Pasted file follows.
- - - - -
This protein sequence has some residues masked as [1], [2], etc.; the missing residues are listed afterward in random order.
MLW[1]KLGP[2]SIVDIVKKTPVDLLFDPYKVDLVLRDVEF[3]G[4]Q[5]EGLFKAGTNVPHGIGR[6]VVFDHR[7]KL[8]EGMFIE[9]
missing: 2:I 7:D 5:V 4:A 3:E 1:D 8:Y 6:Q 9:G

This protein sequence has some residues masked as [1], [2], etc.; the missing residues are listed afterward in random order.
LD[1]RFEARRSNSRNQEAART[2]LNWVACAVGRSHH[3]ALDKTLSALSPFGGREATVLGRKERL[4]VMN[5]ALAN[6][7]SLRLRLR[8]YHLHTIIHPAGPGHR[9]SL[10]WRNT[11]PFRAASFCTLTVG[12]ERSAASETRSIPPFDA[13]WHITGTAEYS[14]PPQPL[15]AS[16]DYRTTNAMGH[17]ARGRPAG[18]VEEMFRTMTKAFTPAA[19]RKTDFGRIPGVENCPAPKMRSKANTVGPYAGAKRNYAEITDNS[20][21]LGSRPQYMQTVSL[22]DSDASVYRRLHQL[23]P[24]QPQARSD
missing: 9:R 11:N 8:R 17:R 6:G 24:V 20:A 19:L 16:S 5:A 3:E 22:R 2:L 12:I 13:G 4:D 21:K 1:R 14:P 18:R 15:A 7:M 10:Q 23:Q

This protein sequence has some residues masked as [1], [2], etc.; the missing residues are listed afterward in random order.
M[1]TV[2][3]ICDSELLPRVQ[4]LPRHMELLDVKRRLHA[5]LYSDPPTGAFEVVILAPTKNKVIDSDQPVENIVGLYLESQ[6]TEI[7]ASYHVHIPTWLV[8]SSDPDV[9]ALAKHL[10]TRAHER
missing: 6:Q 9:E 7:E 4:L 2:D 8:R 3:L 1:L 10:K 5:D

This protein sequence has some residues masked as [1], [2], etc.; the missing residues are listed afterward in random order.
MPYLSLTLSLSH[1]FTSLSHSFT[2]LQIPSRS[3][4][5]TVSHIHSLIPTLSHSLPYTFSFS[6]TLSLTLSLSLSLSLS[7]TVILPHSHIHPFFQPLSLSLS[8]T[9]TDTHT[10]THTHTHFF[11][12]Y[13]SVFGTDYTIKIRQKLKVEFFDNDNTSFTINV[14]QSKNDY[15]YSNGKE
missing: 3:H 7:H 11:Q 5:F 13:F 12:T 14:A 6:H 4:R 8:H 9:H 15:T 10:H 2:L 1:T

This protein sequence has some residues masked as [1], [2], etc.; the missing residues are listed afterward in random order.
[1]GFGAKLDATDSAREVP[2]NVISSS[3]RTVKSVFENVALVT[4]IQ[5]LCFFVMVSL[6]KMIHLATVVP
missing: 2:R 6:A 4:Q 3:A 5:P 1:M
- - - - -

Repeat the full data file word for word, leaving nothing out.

This protein sequence has some residues masked as [1], [2], etc.; the missing residues are listed afterward in random order.
MLW[1]KLGP[2]SIVDIVKKTPVDLLFDPYKVDLVLRDVEF[3]G[4]Q[5]EGLFKAGTNVPHGIGR[6]VVFDHR[7]KL[8]EGMFIE[9]
missing: 2:I 7:D 5:V 4:A 3:E 1:D 8:Y 6:Q 9:G

This protein sequence has some residues masked as [1], [2], etc.; the missing residues are listed afterward in random order.
LD[1]RFEARRSNSRNQEAART[2]LNWVACAVGRSHH[3]ALDKTLSALSPFGGREATVLGRKERL[4]VMN[5]ALAN[6][7]SLRLRLR[8]YHLHTIIHPAGPGHR[9]SL[10]WRNT[11]PFRAASFCTLTVG[12]ERSAASETRSIPPFDA[13]WHITGTAEYS[14]PPQPL[15]AS[16]DYRTTNAMGH[17]ARGRPAG[18]VEEMFRTMTKAFTPAA[19]RKTDFGRIPGVENCPAPKMRSKANTVGPYAGAKRNYAEITDNS[20][21]LGSRPQYMQTVSL[22]DSDASVYRRLHQL[23]P[24]QPQARSD
missing: 9:R 11:N 8:R 17:R 6:G 24:V 20:A 19:L 16:S 5:A 3:E 22:R 2:L 12:I 13:G 4:D 21:K 1:R 14:P 18:R 15:A 7:M 10:Q 23:Q

This protein sequence has some residues masked as [1], [2], etc.; the missing residues are listed afterward in random order.
M[1]TV[2][3]ICDSELLPRVQ[4]LPRHMELLDVKRRLHA[5]LYSDPPTGAFEVVILAPTKNKVIDSDQPVENIVGLYLESQ[6]TEI[7]ASYHVHIPTWLV[8]SSDPDV[9]ALAKHL[10]TRAHER
missing: 6:Q 9:E 7:E 4:L 2:D 8:R 3:L 1:L 10:K 5:D

This protein sequence has some residues masked as [1], [2], etc.; the missing residues are listed afterward in random order.
MPYLSLTLSLSH[1]FTSLSHSFT[2]LQIPSRS[3][4][5]TVSHIHSLIPTLSHSLPYTFSFS[6]TLSLTLSLSLSLSLS[7]TVILPHSHIHPFFQPLSLSLS[8]T[9]TDTHT[10]THTHTHFF[11][12]Y[13]SVFGTDYTIKIRQKLKVEFFDNDNTSFTINV[14]QSKNDY[15]YSNGKE
missing: 3:H 7:H 11:Q 5:F 13:F 12:T 14:A 6:H 4:R 8:H 9:H 15:T 10:H 2:L 1:T

This protein sequence has some residues masked as [1], [2], etc.; the missing residues are listed afterward in random order.
[1]GFGAKLDATDSAREVP[2]NVISSS[3]RTVKSVFENVALVT[4]IQ[5]LCFFVMVSL[6]KMIHLATVVP
missing: 2:R 6:A 4:Q 3:A 5:P 1:M